Stephane Ratel’s relationship with Pirelli World Challenge really started with “a problem.”
Ratel had a contract with a promoter in Azerbaijan for a race in Baku called the “Baku World Challenge.” While in Baku, he got a letter from a lawyer telling him that “world challenge” was already owned. And the promoter in Baku wasn’t going to drop the name. An attempt at compromise became moot with the impending arrival of Formula 1, but combined with a shared supplier in Pirelli, it led to a partnership between Ratel and PWC.
Ratel, whose SRO Motorsports Group started by consulting and technical work on balance of performance and future development, was named this week to the WC Vision and Pirelli World Challenge Board of Directors, as part of SRO becoming a shareholder in WC Vision. It’s a venture he’s wanted for a while.
“That was an ambition I had to get involved with racing in America and something I wanted to do for some time,” said Ratel, SRO’s owner and Blancpain GT Series CEO. “One day, they proposed if I wanted to become a partner and acquire a shareholding position in the company, which I did.”
PWC officials first forged an alliance with the Ratel’s SRO Motorsports Group and its Blancpain GT Series last year. That affiliation has expanded in 2016 with the two series utilizing similar technical regulations, including the SRO balance of performance equations and other selected particulars.
“I want to believe that teams are happy with the BoP,” Ratel continued. “The first events have been peaceful [without controversy]. Now we need to go on to what I hope will be success on the next steps.”
Ratel, whose group has launched the Blancpain Endurance Series in 2011 and has programs like Intercontinental GT Challenge, the first-ever global GT3 Series, Blancpain GT Series, including the iconic Total 24 hours of Spa and the British GT Championship, sees a unique opportunity to grow the GT brand in America.
“I am not a backseat partner,” he said. “I want to play a very active role. … I think the PWC is a good platform that can really be improved over the next couple of years.
“GT racing is booming; it doesn’t stop. We’ve had this year a new Ferrari, a new Audi, new Lamborghini over the last 18 months, new Mercedes, BMW, and they all sold so many cars. … Australian GT’s booming. The GTs we get to go in Japan in Super GT is booming. All the championships are booming with GT3s, so I think America is of course the biggest market, and there is no reason why GT3 racing wouldn’t be booming here.”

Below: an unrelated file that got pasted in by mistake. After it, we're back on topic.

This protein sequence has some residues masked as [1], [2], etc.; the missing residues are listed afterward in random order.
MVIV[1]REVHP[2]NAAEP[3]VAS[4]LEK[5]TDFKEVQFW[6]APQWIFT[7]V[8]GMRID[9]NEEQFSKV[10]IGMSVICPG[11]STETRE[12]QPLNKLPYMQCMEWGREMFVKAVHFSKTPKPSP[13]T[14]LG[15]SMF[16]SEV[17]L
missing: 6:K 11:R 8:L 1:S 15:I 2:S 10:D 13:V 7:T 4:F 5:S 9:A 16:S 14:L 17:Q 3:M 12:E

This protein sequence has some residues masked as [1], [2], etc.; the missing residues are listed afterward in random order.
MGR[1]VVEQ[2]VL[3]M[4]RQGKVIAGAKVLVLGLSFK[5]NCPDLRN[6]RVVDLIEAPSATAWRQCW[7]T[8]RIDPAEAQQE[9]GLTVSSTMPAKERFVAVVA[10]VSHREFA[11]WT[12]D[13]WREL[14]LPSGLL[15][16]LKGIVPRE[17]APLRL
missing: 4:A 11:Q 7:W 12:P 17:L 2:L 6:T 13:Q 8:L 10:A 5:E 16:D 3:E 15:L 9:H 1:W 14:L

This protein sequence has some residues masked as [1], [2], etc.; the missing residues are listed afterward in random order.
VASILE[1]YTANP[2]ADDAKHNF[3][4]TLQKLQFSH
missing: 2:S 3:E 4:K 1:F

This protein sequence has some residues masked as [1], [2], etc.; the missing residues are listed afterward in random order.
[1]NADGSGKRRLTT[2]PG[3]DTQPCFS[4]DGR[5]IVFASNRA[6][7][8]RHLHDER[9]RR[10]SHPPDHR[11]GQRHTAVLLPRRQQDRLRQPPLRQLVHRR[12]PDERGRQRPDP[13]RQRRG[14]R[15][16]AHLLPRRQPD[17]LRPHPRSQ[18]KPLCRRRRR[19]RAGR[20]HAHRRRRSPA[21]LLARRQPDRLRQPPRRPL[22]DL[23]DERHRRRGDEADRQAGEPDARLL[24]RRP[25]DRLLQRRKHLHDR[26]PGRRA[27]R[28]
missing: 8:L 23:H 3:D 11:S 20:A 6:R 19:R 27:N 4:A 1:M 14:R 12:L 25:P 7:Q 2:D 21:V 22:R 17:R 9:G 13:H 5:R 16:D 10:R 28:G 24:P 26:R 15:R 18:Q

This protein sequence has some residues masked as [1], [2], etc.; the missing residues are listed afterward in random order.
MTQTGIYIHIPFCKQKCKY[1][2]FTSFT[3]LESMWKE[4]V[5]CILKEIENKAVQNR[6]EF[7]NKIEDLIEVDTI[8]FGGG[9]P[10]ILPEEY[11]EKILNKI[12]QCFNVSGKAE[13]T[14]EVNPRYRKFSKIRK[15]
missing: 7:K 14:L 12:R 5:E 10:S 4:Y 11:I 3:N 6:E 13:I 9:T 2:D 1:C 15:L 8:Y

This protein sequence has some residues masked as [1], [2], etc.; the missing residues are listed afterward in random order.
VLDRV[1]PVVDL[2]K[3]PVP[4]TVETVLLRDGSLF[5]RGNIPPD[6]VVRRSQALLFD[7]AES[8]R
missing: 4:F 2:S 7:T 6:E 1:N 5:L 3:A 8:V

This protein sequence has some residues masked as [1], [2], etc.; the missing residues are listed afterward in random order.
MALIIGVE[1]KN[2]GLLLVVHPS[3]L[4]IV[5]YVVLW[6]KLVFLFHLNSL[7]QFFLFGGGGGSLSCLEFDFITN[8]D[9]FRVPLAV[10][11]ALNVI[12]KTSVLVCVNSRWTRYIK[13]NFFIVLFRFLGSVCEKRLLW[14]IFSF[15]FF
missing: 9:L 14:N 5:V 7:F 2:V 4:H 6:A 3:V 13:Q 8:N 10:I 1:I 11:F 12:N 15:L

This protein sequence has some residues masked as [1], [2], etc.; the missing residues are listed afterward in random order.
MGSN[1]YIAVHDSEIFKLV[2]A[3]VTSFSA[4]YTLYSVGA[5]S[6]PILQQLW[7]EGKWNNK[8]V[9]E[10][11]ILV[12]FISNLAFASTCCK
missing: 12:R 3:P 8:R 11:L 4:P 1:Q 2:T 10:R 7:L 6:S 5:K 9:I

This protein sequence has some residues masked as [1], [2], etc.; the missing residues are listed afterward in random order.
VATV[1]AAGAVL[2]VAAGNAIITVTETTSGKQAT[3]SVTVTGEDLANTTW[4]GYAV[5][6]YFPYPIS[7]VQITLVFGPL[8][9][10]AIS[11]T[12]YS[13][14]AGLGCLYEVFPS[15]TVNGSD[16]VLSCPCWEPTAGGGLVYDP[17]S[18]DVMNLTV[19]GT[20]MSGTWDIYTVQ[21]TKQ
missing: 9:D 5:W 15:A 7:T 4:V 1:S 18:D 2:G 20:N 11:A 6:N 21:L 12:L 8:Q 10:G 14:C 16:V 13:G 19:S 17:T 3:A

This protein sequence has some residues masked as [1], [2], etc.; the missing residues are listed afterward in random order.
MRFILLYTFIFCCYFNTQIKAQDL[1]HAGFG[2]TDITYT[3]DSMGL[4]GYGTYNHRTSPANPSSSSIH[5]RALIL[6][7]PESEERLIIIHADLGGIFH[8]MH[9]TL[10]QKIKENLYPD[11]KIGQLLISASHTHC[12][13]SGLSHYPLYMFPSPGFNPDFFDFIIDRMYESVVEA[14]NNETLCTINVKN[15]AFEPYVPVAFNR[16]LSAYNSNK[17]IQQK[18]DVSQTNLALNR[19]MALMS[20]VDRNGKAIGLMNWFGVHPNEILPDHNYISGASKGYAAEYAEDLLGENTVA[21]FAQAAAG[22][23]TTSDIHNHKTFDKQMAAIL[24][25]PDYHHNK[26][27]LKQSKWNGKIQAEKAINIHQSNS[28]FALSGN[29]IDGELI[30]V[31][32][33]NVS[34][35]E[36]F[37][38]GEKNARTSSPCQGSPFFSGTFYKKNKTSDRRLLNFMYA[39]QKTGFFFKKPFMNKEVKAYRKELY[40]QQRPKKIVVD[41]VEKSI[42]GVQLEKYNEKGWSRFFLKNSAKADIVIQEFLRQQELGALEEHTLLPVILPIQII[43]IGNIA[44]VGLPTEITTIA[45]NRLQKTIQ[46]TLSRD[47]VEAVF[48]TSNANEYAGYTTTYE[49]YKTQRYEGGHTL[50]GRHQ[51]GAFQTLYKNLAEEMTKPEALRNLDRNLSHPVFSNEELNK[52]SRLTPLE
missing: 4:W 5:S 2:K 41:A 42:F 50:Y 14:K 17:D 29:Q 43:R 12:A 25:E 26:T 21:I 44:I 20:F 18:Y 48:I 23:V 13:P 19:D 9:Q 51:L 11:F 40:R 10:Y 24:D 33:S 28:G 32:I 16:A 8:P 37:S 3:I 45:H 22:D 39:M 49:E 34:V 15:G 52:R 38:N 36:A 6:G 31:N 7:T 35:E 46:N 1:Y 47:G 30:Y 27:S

Ratel plans to use his quarter-century of experience in European racing to continue a revival of GT racing, which has been his goal since the mid 1990s.
“The American racing scene is very mature and very busy, so there is no other way [to find a way in],” he remarked. “You’re not going to come as a European promoter and start a series from scratch. I don’t think that would have worked. So the only way to enter the U.S. market, which was my ambition, was to get affiliated, to get in a partnership with an existing series. And with the PWC, I found, which is important to me, is it’s the only GT series. GT’s not a class winner, GT is the overall winner, and that’s very important. For me, the GT cars are the most prestigious manufacturers, they’re the best looking, best sounding cars, and they’re second to none.
“The No. 1 priority is to get more manufacturers involved – we have a number of brands which are not represented at the pro level in the PWC – to offer an attractive platform where some of the GT3 manufacturers which are not there today would be coming finding teams, supporting teams, selling cars, to be in the PWC.”
Having acquired and worked to grow several series, Ratel does not see this as a short-term project.
“We have to be modest, we have a very young product, we’re not going to make a miracle overnight, but we want to offer a platform that will be attractive for teams, for manufacturers and eventually, as resources allow to be able to make the product better known,” he said.
“It’s a very ambitious program, the Pirelli World Challenge,” he continued. “You have 11 rounds with only one driver on the four corners of a huge country. To our standard, it’s quite big. If I was offering a program like this in Europe, I don’t know if I would have 10 cars. It’s quite an achievement.”